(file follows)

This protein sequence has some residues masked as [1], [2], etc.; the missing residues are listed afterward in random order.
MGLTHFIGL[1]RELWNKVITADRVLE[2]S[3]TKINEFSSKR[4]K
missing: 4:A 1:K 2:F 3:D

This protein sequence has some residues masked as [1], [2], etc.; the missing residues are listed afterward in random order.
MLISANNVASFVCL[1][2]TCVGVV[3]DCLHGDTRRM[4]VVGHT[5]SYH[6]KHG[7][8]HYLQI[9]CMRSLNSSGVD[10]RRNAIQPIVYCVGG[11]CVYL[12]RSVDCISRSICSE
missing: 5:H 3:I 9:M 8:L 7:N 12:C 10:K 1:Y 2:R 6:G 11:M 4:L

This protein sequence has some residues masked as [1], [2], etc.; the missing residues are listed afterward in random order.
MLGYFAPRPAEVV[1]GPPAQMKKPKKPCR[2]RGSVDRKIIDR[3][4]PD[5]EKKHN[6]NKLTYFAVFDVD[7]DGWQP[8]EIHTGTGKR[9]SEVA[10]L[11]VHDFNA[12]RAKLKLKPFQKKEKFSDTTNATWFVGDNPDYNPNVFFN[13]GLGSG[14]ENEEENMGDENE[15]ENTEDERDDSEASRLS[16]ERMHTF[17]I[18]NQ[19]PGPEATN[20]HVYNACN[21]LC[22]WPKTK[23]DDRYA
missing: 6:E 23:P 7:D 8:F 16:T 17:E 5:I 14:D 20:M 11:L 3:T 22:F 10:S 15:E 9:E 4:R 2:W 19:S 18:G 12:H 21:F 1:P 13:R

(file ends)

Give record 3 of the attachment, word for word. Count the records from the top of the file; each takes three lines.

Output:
This protein sequence has some residues masked as [1], [2], etc.; the missing residues are listed afterward in random order.
MLGYFAPRPAEVV[1]GPPAQMKKPKKPCR[2]RGSVDRKIIDR[3][4]PD[5]EKKHN[6]NKLTYFAVFDVD[7]DGWQP[8]EIHTGTGKR[9]SEVA[10]L[11]VHDFNA[12]RAKLKLKPFQKKEKFSDTTNATWFVGDNPDYNPNVFFN[13]GLGSG[14]ENEEENMGDENE[15]ENTEDERDDSEASRLS[16]ERMHTF[17]I[18]NQ[19]PGPEATN[20]HVYNACN[21]LC[22]WPKTK[23]DDRYA
missing: 6:E 23:P 7:D 8:F 16:T 17:E 5:I 14:D 20:M 11:L 3:T 22:F 10:S 15:E 9:E 4:R 2:W 19:S 18:G 12:H 21:F 1:P 13:R